Fetal Alcohol Spectrum Disorder Info

Fetal Alcohol Spectrum Disorder, or FASD, is the condition that describes what happens to a child whose mother who drank alcohol during the pregnancy. The effects of this can be long term and plenty of things can show up as an effect of it. It includes things like physical, behavioral, mental and/or learning disabilities that show up in the child. Sometimes these things are temporary and other times they are life long effects.

Some of the common effects that you will see include:

  • abnormal facial features
  • slowness of growth
  • central nervous system problems

How this happens is that pregnant women drink alcohol when they should not be, since they are pregnant. By doing this, they pass the alcohol along to their unborn babies through the blood stream. The end result of this behavior is physical and mental disabilities that are collectively known as FASD.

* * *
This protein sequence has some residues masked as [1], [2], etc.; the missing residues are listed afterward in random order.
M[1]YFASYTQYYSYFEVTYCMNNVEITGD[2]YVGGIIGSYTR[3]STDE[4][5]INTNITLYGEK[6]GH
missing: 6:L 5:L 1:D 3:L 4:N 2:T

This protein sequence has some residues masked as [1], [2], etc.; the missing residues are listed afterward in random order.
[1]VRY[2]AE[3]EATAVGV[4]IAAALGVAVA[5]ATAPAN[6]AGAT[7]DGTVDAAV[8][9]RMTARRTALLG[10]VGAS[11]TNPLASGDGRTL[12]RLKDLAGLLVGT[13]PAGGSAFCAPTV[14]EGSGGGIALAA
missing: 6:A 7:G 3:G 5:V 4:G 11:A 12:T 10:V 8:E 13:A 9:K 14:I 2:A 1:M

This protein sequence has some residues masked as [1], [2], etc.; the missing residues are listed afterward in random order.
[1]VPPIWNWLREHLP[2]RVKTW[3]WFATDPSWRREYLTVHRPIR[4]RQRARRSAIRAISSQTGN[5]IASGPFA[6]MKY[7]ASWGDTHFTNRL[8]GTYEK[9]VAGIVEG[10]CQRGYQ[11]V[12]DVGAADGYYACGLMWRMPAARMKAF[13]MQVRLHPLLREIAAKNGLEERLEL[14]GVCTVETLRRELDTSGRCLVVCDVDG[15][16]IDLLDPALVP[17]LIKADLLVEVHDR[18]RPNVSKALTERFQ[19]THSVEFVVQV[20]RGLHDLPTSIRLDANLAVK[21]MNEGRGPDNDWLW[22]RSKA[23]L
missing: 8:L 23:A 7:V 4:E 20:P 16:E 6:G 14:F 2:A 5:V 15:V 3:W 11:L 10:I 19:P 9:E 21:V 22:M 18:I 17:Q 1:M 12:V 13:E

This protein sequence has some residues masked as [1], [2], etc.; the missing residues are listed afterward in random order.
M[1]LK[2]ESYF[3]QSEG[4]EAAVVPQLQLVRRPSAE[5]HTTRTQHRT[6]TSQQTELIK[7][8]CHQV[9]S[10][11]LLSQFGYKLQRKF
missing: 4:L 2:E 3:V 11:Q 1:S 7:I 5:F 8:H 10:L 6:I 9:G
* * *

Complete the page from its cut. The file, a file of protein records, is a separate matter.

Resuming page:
The numbers are not available when it comes to the prevalence of FASD in the United States. However, it is known that FASD seems to occur more often in certain tribes of Native Americans and Alaska natives. The important take away here is that any time a pregnant women drinks alcohol, she is increasing the risk of FASD with the child that she is carrying.

Doctors can diagnose FASD with the following criteria:

  1. Growth deficiency in height and/or weight either prenatally or postnatally.
  2. Specific pattern of facial anomalies: short eye slits, smooth or indistinct philtrum (the ridges running vertically between the nose and lips) and a thin upper lip.
  3. Some brain damage to the central nervous system demonstrated through microcephaly (small size of the brain), tremors, hyperactivity, fine or gross motor problems, attention deficits, learning disabilities, intellectual impairments and possible intellectual disability.
  4. Evidence of alcohol use by the birth mother during pregnancy (however, some diagnoses are made without this criteria).

If this diagnosis is given, know that there is no cure and that it does usually get worse with age. That being said, early identification is better for the child so that they can get help to live up to their potential.